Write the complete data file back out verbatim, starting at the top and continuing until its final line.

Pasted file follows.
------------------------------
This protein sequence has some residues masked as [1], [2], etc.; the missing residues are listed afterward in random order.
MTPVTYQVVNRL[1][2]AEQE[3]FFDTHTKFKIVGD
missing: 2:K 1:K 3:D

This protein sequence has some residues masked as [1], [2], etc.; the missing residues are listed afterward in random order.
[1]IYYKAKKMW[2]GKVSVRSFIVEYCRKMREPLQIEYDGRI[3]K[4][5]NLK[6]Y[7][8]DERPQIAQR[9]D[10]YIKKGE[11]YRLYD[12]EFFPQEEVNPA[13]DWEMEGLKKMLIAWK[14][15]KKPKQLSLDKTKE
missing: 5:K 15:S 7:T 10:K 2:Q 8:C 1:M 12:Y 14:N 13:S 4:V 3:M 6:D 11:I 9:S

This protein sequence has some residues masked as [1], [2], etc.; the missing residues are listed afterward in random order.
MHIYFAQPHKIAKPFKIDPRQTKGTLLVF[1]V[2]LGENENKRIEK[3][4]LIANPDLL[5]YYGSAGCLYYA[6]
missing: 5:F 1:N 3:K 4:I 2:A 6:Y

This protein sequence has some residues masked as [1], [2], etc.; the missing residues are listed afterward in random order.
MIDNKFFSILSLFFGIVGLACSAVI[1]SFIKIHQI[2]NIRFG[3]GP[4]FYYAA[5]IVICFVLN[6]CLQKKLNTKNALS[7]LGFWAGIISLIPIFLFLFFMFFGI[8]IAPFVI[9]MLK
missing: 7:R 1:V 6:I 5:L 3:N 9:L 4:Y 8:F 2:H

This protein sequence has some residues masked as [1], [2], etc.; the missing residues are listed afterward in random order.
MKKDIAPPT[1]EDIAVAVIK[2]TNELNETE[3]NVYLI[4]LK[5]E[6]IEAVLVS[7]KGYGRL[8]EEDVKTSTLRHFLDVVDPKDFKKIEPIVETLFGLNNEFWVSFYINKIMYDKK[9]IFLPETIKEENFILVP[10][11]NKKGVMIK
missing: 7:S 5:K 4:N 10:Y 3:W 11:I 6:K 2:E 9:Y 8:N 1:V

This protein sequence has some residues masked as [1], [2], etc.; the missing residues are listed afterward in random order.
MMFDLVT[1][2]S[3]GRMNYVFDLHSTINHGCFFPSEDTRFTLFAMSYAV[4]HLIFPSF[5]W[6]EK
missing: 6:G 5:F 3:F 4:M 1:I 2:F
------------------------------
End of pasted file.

This protein sequence has some residues masked as [1], [2], etc.; the missing residues are listed afterward in random order.
MTPVTYQVVNRL[1][2]AEQE[3]FFDTHTKFKIVGD
missing: 2:K 1:K 3:D

This protein sequence has some residues masked as [1], [2], etc.; the missing residues are listed afterward in random order.
[1]IYYKAKKMW[2]GKVSVRSFIVEYCRKMREPLQIEYDGRI[3]K[4][5]NLK[6]Y[7][8]DERPQIAQR[9]D[10]YIKKGE[11]YRLYD[12]EFFPQEEVNPA[13]DWEMEGLKKMLIAWK[14][15]KKPKQLSLDKTKE
missing: 5:K 15:S 7:T 10:K 2:Q 8:C 1:M 12:Y 14:N 13:S 4:V 3:M 6:D 11:I 9:S

This protein sequence has some residues masked as [1], [2], etc.; the missing residues are listed afterward in random order.
MHIYFAQPHKIAKPFKIDPRQTKGTLLVF[1]V[2]LGENENKRIEK[3][4]LIANPDLL[5]YYGSAGCLYYA[6]
missing: 5:F 1:N 3:K 4:I 2:A 6:Y

This protein sequence has some residues masked as [1], [2], etc.; the missing residues are listed afterward in random order.
MIDNKFFSILSLFFGIVGLACSAVI[1]SFIKIHQI[2]NIRFG[3]GP[4]FYYAA[5]IVICFVLN[6]CLQKKLNTKNALS[7]LGFWAGIISLIPIFLFLFFMFFGI[8]IAPFVI[9]MLK
missing: 7:R 1:V 6:I 5:L 3:N 9:L 4:Y 8:F 2:H

This protein sequence has some residues masked as [1], [2], etc.; the missing residues are listed afterward in random order.
MKKDIAPPT[1]EDIAVAVIK[2]TNELNETE[3]NVYLI[4]LK[5]E[6]IEAVLVS[7]KGYGRL[8]EEDVKTSTLRHFLDVVDPKDFKKIEPIVETLFGLNNEFWVSFYINKIMYDKK[9]IFLPETIKEENFILVP[10][11]NKKGVMIK
missing: 7:S 5:K 4:N 10:Y 3:W 11:I 6:K 2:E 9:Y 8:N 1:V

This protein sequence has some residues masked as [1], [2], etc.; the missing residues are listed afterward in random order.
MMFDLVT[1][2]S[3]GRMNYVFDLHSTINHGCFFPSEDTRFTLFAMSYAV[4]HLIFPSF[5]W[6]EK
missing: 6:G 5:F 3:F 4:M 1:I 2:F